Time Management. What's the big deal? Just write down what you need to do, figure out how long it takes to do it and just do it? Right? So...all you need is a clock, isn't that time management? No? Time management is never that easy you say? Well, why not?


It's about:

  • Planning
  • Prioritization
  • Concentration
  • Motivation
  • Managing interruptions : both external and within our own headspace
  • Avoiding procrastination

And it's most likely also about:

  • Goal setting
  • Confidence
  • Energy
  • Positive thinking


Effective time management simply helps you get things done. We have so many choices, demands, duties and things we want to do, have to do, need to do, are asked to do, in our daily lives that managing our time properly helps us accomplish those things


Because most people have two different sides of ourselves. There is a part of us who wants to move forward, and a part of us who wants to hold back. As both sides argue among themselves, the easiest thing to do is nothing...procrastinate, plod, avoid, stutter. And it's because our basic human nature is often to pick the easier path rather than the more challenging one.


Because they have developed a habit and a system of good time management. They weren't born that way. Time management is a skill you develop. If you want to badly enough. I have a friend who is perpetually late. All the time. For lunches, drinks, dinners, meetings...you name it. However, has he ever missed a long-haul flight? Never. Nor a short-haul flight for that matter. He can organise his time when it matters, it's just that it doesn't seem to matter enough in his day-to-day life. Think of time management training like any other training such as training for a marathon. Start slow and gradually build up.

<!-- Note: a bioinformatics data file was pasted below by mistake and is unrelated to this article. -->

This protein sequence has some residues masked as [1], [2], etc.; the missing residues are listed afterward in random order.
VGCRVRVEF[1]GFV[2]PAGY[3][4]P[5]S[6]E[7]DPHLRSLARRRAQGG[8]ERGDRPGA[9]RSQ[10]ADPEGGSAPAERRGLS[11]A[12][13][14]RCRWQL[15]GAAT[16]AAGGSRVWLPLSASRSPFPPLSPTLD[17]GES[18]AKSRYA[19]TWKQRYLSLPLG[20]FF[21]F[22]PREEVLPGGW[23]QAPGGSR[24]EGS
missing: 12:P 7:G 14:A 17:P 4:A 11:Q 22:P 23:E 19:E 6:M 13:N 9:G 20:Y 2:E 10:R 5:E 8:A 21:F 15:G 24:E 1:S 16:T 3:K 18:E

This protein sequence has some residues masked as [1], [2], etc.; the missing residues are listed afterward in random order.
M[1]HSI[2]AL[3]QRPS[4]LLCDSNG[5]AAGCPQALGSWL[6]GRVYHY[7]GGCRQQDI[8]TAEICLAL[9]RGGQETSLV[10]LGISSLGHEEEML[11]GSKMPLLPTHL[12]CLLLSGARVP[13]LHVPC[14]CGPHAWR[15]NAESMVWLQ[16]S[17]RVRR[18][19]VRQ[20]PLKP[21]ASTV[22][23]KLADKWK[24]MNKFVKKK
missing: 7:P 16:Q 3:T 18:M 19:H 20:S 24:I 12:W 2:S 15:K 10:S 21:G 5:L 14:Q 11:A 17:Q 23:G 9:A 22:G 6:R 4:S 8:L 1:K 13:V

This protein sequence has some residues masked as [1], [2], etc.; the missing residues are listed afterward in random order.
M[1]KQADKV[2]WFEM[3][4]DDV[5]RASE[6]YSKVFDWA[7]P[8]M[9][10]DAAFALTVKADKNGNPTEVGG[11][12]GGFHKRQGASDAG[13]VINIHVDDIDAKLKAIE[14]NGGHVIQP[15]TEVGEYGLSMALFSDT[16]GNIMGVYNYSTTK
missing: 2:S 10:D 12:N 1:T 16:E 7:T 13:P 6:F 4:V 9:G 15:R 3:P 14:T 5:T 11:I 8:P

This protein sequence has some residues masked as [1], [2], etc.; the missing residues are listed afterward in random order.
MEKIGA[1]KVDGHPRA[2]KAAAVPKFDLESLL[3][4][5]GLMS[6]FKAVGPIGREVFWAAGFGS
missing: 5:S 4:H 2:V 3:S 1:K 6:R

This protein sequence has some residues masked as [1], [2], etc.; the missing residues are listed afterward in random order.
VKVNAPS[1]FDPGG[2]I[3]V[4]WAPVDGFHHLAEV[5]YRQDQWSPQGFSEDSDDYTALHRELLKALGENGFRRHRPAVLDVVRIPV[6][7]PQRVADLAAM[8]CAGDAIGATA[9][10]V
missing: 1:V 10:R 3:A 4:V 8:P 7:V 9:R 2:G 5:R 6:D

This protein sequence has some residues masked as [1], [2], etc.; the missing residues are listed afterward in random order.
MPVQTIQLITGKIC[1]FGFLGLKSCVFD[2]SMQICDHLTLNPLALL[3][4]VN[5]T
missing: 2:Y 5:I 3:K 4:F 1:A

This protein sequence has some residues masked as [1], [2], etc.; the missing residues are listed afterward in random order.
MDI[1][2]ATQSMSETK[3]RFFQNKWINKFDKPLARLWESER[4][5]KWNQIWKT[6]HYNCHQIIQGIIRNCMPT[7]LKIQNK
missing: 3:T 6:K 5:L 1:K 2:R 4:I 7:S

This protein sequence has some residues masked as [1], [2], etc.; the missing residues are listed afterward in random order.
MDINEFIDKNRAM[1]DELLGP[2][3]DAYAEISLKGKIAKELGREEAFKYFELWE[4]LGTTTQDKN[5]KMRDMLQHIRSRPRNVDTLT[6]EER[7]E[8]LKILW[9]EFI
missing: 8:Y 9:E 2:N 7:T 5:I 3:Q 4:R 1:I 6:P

The simple answer to this is: the best time management tool is the tool that helps you get things done on time. I know that sounds completely facetious and unhelpful but it's true. What works for some people may not work for others and vice versa.

The first and key time management tool is to believe and understand that time management is a skill and a habit and that YOU can become productive, focused and organised. It is just like getting fit and building up muscles. Work on it steadily and consistently and you will become a master. If you believe yourself to be 'born messy' or 'born late' or 'one of those guys who can never quite get it together' then you are training yourself for failture.

As for the other tools, here are some time management materials that might help:

  • A simple egg timer. Perferably with a loud clicking sound and an even louder bell. An egg timer is a great gadget to help you refine the art of time boxing. Time boxing is when you mark out a specific time frame for a particular activity. Let's say you have a bunch of phonecalls to make today e.g. call client, call travel agents and get quotes, call wife and wish her happy birthday, call the vet and book an appointment for Kujo etc. Box them all within a time frame e.g. 30 minutes just for all the phone calls. Set your timer to 30 minutes and when the time is up, it's up and you can make the rest of the phonecalls during the next time box. Time boxing is particularly good for activities that involve research and decision making. For example, if you want to book a weekend away and you're looking into hotel options: give yourself a set time such as two hours to do the research and then you have to decide no matter what.